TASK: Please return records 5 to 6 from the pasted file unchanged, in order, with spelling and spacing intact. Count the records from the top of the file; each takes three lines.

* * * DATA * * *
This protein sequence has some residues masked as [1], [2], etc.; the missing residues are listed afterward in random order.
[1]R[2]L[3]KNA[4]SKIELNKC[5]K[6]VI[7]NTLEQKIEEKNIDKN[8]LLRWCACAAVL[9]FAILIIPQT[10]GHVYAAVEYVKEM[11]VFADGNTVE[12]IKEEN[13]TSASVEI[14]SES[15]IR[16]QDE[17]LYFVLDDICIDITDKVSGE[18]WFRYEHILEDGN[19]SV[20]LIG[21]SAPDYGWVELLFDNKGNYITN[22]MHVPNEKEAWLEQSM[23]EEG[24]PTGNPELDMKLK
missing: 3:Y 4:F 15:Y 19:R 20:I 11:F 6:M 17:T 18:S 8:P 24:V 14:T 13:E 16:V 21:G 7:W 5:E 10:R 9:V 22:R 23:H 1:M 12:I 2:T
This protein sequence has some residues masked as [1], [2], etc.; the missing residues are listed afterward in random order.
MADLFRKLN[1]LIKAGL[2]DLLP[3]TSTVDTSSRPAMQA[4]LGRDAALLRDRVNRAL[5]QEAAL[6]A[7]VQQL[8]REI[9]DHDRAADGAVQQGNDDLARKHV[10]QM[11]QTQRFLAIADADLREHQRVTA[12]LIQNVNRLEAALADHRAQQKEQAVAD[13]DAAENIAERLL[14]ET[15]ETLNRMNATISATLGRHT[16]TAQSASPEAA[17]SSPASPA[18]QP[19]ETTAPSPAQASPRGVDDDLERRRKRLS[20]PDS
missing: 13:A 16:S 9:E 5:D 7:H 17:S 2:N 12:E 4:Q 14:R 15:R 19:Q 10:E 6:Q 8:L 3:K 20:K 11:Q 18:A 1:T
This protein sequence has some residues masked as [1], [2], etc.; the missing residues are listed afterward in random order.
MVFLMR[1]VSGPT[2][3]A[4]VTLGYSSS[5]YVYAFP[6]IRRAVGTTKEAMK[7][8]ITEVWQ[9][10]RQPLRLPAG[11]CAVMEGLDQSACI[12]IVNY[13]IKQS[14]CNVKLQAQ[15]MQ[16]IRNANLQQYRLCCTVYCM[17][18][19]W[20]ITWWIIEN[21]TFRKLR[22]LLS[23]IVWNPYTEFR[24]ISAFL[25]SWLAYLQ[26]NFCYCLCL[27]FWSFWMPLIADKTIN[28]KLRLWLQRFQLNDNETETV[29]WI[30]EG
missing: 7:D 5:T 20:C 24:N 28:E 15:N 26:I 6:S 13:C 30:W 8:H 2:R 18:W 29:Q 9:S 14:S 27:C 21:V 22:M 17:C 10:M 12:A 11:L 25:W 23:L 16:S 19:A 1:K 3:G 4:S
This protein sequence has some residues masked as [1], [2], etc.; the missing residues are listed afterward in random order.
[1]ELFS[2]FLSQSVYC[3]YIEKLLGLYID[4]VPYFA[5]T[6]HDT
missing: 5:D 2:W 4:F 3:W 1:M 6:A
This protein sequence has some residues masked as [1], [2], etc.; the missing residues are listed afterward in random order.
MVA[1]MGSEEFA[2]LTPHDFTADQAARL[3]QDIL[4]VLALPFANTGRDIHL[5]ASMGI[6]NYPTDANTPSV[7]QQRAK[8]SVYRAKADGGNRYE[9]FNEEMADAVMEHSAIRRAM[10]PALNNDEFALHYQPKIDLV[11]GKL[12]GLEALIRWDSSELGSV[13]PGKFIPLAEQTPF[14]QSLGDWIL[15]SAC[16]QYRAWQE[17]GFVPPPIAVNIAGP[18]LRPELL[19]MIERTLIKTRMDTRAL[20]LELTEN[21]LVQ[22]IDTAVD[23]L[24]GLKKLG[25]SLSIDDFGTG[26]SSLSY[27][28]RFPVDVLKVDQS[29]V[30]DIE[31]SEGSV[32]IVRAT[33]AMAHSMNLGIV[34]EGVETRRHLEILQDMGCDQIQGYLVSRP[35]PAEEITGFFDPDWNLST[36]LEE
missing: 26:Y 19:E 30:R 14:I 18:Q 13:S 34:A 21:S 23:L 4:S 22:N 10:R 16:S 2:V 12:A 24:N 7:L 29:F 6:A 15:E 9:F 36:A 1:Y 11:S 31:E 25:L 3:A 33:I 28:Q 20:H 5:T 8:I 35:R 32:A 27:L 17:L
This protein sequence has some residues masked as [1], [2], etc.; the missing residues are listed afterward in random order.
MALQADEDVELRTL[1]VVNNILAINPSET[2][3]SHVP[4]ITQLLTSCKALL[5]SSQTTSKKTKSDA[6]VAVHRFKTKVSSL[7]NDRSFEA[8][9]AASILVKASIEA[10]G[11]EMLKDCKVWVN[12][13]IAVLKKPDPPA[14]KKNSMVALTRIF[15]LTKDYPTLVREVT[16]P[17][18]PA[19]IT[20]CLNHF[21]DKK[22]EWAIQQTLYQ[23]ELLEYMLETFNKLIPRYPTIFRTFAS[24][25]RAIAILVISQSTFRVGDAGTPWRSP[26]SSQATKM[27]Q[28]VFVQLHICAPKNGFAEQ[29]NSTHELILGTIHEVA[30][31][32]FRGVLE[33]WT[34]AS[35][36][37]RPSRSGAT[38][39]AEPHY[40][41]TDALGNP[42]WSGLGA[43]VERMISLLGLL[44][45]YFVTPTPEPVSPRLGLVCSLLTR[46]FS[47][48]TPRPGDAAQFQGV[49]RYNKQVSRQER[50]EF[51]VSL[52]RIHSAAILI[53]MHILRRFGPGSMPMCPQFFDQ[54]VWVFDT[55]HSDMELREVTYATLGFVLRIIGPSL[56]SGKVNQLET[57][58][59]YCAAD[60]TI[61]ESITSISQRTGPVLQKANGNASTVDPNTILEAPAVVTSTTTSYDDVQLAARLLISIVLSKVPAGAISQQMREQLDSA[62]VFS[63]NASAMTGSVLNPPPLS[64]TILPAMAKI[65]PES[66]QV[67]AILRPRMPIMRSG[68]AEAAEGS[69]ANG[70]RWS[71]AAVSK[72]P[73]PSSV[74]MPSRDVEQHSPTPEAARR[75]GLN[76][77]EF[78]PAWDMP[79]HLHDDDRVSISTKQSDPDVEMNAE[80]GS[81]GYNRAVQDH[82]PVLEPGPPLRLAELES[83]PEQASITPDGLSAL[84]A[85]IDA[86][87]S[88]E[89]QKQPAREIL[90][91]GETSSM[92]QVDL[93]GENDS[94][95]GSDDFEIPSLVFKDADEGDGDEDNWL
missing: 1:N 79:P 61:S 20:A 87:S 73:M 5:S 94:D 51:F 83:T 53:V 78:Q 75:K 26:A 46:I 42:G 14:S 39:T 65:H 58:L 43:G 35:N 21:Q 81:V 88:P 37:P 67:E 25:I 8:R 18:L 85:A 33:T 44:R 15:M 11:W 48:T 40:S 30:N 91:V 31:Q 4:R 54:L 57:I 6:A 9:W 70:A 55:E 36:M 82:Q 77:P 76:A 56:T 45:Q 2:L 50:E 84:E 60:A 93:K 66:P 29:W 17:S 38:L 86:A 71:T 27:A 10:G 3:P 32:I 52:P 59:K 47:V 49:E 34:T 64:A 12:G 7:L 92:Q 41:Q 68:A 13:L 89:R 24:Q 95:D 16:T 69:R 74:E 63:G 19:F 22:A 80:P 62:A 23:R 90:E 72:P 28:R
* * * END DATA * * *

This protein sequence has some residues masked as [1], [2], etc.; the missing residues are listed afterward in random order.
MVA[1]MGSEEFA[2]LTPHDFTADQAARL[3]QDIL[4]VLALPFANTGRDIHL[5]ASMGI[6]NYPTDANTPSV[7]QQRAK[8]SVYRAKADGGNRYE[9]FNEEMADAVMEHSAIRRAM[10]PALNNDEFALHYQPKIDLV[11]GKL[12]GLEALIRWDSSELGSV[13]PGKFIPLAEQTPF[14]QSLGDWIL[15]SAC[16]QYRAWQE[17]GFVPPPIAVNIAGP[18]LRPELL[19]MIERTLIKTRMDTRAL[20]LELTEN[21]LVQ[22]IDTAVD[23]L[24]GLKKLG[25]SLSIDDFGTG[26]SSLSY[27][28]RFPVDVLKVDQS[29]V[30]DIE[31]SEGSV[32]IVRAT[33]AMAHSMNLGIV[34]EGVETRRHLEILQDMGCDQIQGYLVSRP[35]PAEEITGFFDPDWNLST[36]LEE
missing: 26:Y 19:E 30:R 14:I 18:Q 13:S 34:A 21:S 23:L 4:S 22:N 10:R 16:S 2:V 12:A 24:N 7:L 29:F 6:A 15:E 9:F 36:A 1:Y 11:S 31:E 25:L 3:A 33:I 28:Q 20:H 5:T 8:I 35:R 32:A 27:L 17:L
This protein sequence has some residues masked as [1], [2], etc.; the missing residues are listed afterward in random order.
MALQADEDVELRTL[1]VVNNILAINPSET[2][3]SHVP[4]ITQLLTSCKALL[5]SSQTTSKKTKSDA[6]VAVHRFKTKVSSL[7]NDRSFEA[8][9]AASILVKASIEA[10]G[11]EMLKDCKVWVN[12][13]IAVLKKPDPPA[14]KKNSMVALTRIF[15]LTKDYPTLVREVT[16]P[17][18]PA[19]IT[20]CLNHF[21]DKK[22]EWAIQQTLYQ[23]ELLEYMLETFNKLIPRYPTIFRTFAS[24][25]RAIAILVISQSTFRVGDAGTPWRSP[26]SSQATKM[27]Q[28]VFVQLHICAPKNGFAEQ[29]NSTHELILGTIHEVA[30][31][32]FRGVLE[33]WT[34]AS[35][36][37]RPSRSGAT[38][39]AEPHY[40][41]TDALGNP[42]WSGLGA[43]VERMISLLGLL[44][45]YFVTPTPEPVSPRLGLVCSLLTR[46]FS[47][48]TPRPGDAAQFQGV[49]RYNKQVSRQER[50]EF[51]VSL[52]RIHSAAILI[53]MHILRRFGPGSMPMCPQFFDQ[54]VWVFDT[55]HSDMELREVTYATLGFVLRIIGPSL[56]SGKVNQLET[57][58][59]YCAAD[60]TI[61]ESITSISQRTGPVLQKANGNASTVDPNTILEAPAVVTSTTTSYDDVQLAARLLISIVLSKVPAGAISQQMREQLDSA[62]VFS[63]NASAMTGSVLNPPPLS[64]TILPAMAKI[65]PES[66]QV[67]AILRPRMPIMRSG[68]AEAAEGS[69]ANG[70]RWS[71]AAVSK[72]P[73]PSSV[74]MPSRDVEQHSPTPEAARR[75]GLN[76][77]EF[78]PAWDMP[79]HLHDDDRVSISTKQSDPDVEMNAE[80]GS[81]GYNRAVQDH[82]PVLEPGPPLRLAELES[83]PEQASITPDGLSAL[84]A[85]IDA[86][87]S[88]E[89]QKQPAREIL[90][91]GETSSM[92]QVDL[93]GENDS[94][95]GSDDFEIPSLVFKDADEGDGDEDNWL
missing: 1:N 79:P 61:S 20:A 87:S 73:M 5:S 94:D 51:F 83:T 53:V 78:Q 75:K 26:A 46:I 42:G 14:S 39:T 65:H 58:L 43:G 35:N 21:Q 81:V 88:P 37:P 67:E 25:I 8:R 18:L 85:A 33:T 44:R 15:M 11:W 48:T 40:S 30:N 91:V 31:Q 4:R 54:L 57:I 6:A 9:W 70:A 55:E 36:M 82:Q 77:P 76:A 56:T 45:Q 2:L 50:E 84:E 60:A 93:K 66:P 29:W 17:S 38:L 86:A 71:T 27:A 10:G 3:P 32:I 52:P 59:K 47:V 49:E 34:T 64:A 12:G 7:L 92:Q 41:Q 68:A 13:L 89:R 24:Q 95:D 16:T 69:R 74:E 63:G 19:F 22:A 80:P 62:A 23:R 90:E 72:P 28:R